E. John Wherry, PhD, chair of Systems Pharmacology and Translational Therapeutics and director of the Penn Institute for Immunology, answered questions about the FDA’s approval for a second COVID-19 booster for older people. “I think having more options on the table for people is good. It gives physicians a little more choice and ease of recommending a fourth shot if they think it’s necessary,” Wherry said. But, he said, there is little to suggest that second boosters are needed for some of the eligible population.

FactCheck.org

Study Reveals How COVID-19 Infections Can Set Off Massive Inflammation in the Body

Study Reveals How COVID-19 Infections Can Set Off Massive Inflammation in the Body

A new study published Wednesday in the journal Nature revealed that the SARS-CoV-2 virus can infect certain kinds of immune cells called monocytes and macrophages. “I think what was interesting about this is it could provide a clue and perhaps even some druggable targets for why some of the inflammation that we see in severe COVID-19 patients might get kick started the wrong way or proceed out of control,” said E. John Wherry, PhD, chair of Systems Pharmacology and Translational Therapeutics and director of the Penn Institute for Immunology, who was not involved in the study.

CNN

Elizabeth Heller’s Lab Uncovers How Drug Addiction Can Create Lasting Changes in Genes

Finding the Genetic Links Behind Drug Addiction

Elizabeth A Heller, PhD, speaks about uncovering a love of neurology, her unique research, and running a neuroscience lab throughout the pandemic.

Read More: Penn Medicine News Blog


April 2022

A Second COVID-19 Booster Can’t Hurt — But It May Not Help Much, Either

A Second COVID-19 Booster Can’t Hurt — But It May Not Help Much, Either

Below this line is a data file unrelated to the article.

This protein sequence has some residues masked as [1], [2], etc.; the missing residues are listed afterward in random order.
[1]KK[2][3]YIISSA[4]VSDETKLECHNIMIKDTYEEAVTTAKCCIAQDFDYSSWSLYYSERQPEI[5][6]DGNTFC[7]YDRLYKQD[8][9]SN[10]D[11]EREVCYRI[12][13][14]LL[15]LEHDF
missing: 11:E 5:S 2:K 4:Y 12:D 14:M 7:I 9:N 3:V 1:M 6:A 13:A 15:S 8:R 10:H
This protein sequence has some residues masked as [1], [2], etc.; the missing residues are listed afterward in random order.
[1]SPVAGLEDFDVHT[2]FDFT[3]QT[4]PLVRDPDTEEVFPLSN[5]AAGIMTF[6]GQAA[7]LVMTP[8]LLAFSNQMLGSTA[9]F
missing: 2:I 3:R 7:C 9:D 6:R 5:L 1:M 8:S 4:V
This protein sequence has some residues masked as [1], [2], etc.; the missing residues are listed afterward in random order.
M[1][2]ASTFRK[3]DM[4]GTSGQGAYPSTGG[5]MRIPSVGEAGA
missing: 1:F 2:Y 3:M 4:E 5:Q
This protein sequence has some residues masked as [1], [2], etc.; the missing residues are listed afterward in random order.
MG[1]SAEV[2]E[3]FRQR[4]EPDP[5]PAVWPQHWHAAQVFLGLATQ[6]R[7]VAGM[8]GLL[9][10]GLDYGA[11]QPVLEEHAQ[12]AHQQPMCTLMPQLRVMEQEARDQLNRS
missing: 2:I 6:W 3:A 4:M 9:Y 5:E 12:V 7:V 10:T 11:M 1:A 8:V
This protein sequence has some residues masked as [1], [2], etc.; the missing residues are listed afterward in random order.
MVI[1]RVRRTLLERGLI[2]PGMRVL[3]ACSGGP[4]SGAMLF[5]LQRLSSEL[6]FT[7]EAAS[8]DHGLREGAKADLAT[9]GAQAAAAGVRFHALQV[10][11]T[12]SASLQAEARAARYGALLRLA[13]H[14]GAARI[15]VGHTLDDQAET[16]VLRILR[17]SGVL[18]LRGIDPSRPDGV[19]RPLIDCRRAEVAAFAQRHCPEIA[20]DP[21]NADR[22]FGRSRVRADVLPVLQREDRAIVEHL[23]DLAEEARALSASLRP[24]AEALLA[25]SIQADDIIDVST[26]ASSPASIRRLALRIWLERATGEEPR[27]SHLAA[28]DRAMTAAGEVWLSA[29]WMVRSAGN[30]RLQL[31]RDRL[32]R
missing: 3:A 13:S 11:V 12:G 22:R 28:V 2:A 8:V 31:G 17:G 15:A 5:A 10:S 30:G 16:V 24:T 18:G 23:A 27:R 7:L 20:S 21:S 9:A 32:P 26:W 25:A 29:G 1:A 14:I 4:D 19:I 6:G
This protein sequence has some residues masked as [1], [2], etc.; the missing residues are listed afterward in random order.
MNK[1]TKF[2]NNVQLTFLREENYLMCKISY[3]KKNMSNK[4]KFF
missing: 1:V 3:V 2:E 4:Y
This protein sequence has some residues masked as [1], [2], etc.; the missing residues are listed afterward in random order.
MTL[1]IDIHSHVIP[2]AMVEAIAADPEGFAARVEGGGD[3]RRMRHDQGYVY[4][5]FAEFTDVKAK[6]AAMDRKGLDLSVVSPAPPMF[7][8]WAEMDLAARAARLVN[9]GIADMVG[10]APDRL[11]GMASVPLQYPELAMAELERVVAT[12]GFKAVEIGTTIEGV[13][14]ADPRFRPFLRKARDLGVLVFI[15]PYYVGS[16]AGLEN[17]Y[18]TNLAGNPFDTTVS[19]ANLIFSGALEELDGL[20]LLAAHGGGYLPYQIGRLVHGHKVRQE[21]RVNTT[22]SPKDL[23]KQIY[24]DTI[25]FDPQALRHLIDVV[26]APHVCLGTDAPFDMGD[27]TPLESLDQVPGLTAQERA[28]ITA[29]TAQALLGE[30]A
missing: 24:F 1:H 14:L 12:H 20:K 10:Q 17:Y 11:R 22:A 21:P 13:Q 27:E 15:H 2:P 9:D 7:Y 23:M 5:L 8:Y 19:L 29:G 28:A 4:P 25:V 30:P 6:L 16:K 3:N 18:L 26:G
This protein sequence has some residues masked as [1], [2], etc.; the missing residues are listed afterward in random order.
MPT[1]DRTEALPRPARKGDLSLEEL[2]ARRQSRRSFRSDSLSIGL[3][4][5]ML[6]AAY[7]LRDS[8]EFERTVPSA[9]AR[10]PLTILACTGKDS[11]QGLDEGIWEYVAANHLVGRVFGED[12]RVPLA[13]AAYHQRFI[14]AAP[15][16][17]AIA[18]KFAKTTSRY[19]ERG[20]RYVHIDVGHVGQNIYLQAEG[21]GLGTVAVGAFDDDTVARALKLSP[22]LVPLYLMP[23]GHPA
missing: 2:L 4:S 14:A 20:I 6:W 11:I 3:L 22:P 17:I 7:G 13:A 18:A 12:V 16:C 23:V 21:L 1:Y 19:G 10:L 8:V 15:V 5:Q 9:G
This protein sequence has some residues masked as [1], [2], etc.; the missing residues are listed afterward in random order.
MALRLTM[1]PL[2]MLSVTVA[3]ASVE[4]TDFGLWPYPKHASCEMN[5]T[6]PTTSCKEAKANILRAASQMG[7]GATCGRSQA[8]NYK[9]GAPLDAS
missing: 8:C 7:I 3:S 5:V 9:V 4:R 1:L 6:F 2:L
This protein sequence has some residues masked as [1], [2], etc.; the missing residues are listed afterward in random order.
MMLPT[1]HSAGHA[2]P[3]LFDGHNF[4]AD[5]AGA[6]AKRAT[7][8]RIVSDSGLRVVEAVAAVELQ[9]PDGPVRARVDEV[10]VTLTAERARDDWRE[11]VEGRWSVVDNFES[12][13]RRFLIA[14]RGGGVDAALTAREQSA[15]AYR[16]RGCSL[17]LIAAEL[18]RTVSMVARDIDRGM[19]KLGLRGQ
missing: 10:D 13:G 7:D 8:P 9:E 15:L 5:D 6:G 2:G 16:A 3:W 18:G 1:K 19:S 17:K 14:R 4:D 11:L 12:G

E. John Wherry, PhD, chair of Systems Pharmacology and Translational Therapeutics and director of the Penn Institute for Immunology, spoke with The Atlantic about the FDA’s recent decision for Americans older than 50 to get a second booster shot. Wherry explained considerations to keep in mind.

The Atlantic

The FDA Approves a Second Booster Shot for Adults 50 and Older

The FDA Approves a Second Booster Shot for Adults 50 and Older

E. John Wherry, PhD, chair of Systems Pharmacology and Translational Therapeutics and director of the Penn Institute for Immunology, joined “Good Day Philadelphia” to discuss the newly authorized second booster COVID-19 vaccine and the new omicron subvariant BA.2.

FOX29

Should You Get Another COVID-19 Booster?

Should You Get Another COVID-19 Booster?

The FDA has authorized additional COVID-19 shots for older Americans and those with certain immune deficiencies. E. John Wherry, PhD, chair of Systems Pharmacology and Translational Therapeutics and director of the Penn Institute for Immunology, spoke about the news, and who needs the dose and when. “I’m a firm believer in vaccines. I like the idea of physicians and immunocompromised and high-risk patients having options,” Wherry said.